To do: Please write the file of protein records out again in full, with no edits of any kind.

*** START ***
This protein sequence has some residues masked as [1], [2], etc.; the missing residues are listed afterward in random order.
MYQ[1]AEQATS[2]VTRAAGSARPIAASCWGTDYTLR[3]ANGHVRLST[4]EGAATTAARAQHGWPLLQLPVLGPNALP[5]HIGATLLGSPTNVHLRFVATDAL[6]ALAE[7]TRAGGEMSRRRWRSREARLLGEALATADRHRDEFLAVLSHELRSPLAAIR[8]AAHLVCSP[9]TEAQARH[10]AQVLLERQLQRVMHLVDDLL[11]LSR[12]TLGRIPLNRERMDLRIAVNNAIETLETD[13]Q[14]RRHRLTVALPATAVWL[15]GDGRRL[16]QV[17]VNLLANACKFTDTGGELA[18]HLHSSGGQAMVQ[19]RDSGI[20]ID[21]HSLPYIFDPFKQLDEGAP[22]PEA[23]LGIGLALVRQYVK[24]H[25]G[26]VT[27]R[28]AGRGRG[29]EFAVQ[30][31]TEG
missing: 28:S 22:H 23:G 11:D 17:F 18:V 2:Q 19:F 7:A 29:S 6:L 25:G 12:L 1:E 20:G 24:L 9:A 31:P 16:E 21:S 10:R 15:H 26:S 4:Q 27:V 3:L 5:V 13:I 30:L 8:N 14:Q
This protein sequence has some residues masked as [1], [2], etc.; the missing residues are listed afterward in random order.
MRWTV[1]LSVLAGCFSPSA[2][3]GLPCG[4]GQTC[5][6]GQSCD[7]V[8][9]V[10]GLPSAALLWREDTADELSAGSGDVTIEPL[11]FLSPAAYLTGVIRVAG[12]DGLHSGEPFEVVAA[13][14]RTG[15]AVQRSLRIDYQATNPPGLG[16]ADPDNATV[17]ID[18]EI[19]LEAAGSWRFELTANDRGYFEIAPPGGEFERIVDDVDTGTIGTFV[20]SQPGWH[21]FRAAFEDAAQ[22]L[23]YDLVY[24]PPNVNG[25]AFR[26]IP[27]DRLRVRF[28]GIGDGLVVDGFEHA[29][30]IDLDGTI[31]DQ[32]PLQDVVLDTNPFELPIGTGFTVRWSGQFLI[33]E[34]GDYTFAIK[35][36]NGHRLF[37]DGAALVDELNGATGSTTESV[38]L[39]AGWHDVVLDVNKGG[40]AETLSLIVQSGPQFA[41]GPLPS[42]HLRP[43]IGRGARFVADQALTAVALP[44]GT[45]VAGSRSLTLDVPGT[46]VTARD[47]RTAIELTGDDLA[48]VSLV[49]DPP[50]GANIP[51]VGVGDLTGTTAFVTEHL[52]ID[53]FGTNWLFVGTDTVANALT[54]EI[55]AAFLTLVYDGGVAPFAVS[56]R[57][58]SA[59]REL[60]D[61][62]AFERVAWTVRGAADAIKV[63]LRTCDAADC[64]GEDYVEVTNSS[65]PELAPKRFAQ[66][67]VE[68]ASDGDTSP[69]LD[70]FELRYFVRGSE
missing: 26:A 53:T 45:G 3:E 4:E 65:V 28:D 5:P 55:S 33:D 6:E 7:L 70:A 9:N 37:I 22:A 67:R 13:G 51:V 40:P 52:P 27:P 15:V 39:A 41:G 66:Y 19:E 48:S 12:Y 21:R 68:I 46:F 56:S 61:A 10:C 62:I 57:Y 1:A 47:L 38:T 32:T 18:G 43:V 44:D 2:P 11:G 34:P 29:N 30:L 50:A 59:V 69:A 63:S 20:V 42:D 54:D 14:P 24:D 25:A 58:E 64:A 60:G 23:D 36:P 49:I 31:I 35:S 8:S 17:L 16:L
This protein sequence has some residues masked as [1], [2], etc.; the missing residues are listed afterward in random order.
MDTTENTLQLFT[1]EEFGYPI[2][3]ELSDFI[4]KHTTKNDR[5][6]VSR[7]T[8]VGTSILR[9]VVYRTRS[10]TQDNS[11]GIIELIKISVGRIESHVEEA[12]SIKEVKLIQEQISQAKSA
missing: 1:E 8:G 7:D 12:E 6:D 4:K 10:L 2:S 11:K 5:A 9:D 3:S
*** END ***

This protein sequence has some residues masked as [1], [2], etc.; the missing residues are listed afterward in random order.
MYQ[1]AEQATS[2]VTRAAGSARPIAASCWGTDYTLR[3]ANGHVRLST[4]EGAATTAARAQHGWPLLQLPVLGPNALP[5]HIGATLLGSPTNVHLRFVATDAL[6]ALAE[7]TRAGGEMSRRRWRSREARLLGEALATADRHRDEFLAVLSHELRSPLAAIR[8]AAHLVCSP[9]TEAQARH[10]AQVLLERQLQRVMHLVDDLL[11]LSR[12]TLGRIPLNRERMDLRIAVNNAIETLETD[13]Q[14]RRHRLTVALPATAVWL[15]GDGRRL[16]QV[17]VNLLANACKFTDTGGELA[18]HLHSSGGQAMVQ[19]RDSGI[20]ID[21]HSLPYIFDPFKQLDEGAP[22]PEA[23]LGIGLALVRQYVK[24]H[25]G[26]VT[27]R[28]AGRGRG[29]EFAVQ[30][31]TEG
missing: 28:S 22:H 23:G 11:D 17:F 18:V 2:Q 19:F 7:A 29:S 6:L 25:G 12:L 1:E 20:G 24:L 9:A 31:P 16:E 21:S 10:R 15:H 26:S 4:Q 27:V 3:L 5:V 13:I 30:L 8:N 14:Q
This protein sequence has some residues masked as [1], [2], etc.; the missing residues are listed afterward in random order.
MRWTV[1]LSVLAGCFSPSA[2][3]GLPCG[4]GQTC[5][6]GQSCD[7]V[8][9]V[10]GLPSAALLWREDTADELSAGSGDVTIEPL[11]FLSPAAYLTGVIRVAG[12]DGLHSGEPFEVVAA[13][14]RTG[15]AVQRSLRIDYQATNPPGLG[16]ADPDNATV[17]ID[18]EI[19]LEAAGSWRFELTANDRGYFEIAPPGGEFERIVDDVDTGTIGTFV[20]SQPGWH[21]FRAAFEDAAQ[22]L[23]YDLVY[24]PPNVNG[25]AFR[26]IP[27]DRLRVRF[28]GIGDGLVVDGFEHA[29][30]IDLDGTI[31]DQ[32]PLQDVVLDTNPFELPIGTGFTVRWSGQFLI[33]E[34]GDYTFAIK[35][36]NGHRLF[37]DGAALVDELNGATGSTTESV[38]L[39]AGWHDVVLDVNKGG[40]AETLSLIVQSGPQFA[41]GPLPS[42]HLRP[43]IGRGARFVADQALTAVALP[44]GT[45]VAGSRSLTLDVPGT[46]VTARD[47]RTAIELTGDDLA[48]VSLV[49]DPP[50]GANIP[51]VGVGDLTGTTAFVTEHL[52]ID[53]FGTNWLFVGTDTVANALT[54]EI[55]AAFLTLVYDGGVAPFAVS[56]R[57][58]SA[59]REL[60]D[61][62]AFERVAWTVRGAADAIKV[63]LRTCDAADC[64]GEDYVEVTNSS[65]PELAPKRFAQ[66][67]VE[68]ASDGDTSP[69]LD[70]FELRYFVRGSE
missing: 26:A 53:T 45:G 3:E 4:E 65:V 28:D 5:P 55:S 33:D 6:E 7:L 70:A 9:N 37:I 22:A 67:R 13:G 51:V 40:P 52:P 27:P 15:V 39:A 41:G 66:Y 19:E 48:S 12:Y 21:R 68:I 46:F 56:S 61:A 10:C 62:I 57:Y 1:A 47:L 38:T 32:T 18:G 43:V 44:D 2:P 11:G 34:P 29:N 30:L 50:A 59:V 69:A 63:S 20:V 42:D 54:D 14:P 24:D 25:A 58:E 64:A 60:G 23:D 36:P 49:I 31:I 35:S 8:S 17:L 16:L
This protein sequence has some residues masked as [1], [2], etc.; the missing residues are listed afterward in random order.
MDTTENTLQLFT[1]EEFGYPI[2][3]ELSDFI[4]KHTTKNDR[5][6]VSR[7]T[8]VGTSILR[9]VVYRTRS[10]TQDNS[11]GIIELIKISVGRIESHVEEA[12]SIKEVKLIQEQISQAKSA
missing: 1:E 8:G 7:D 12:E 6:D 4:K 10:L 2:S 11:K 5:A 9:D 3:S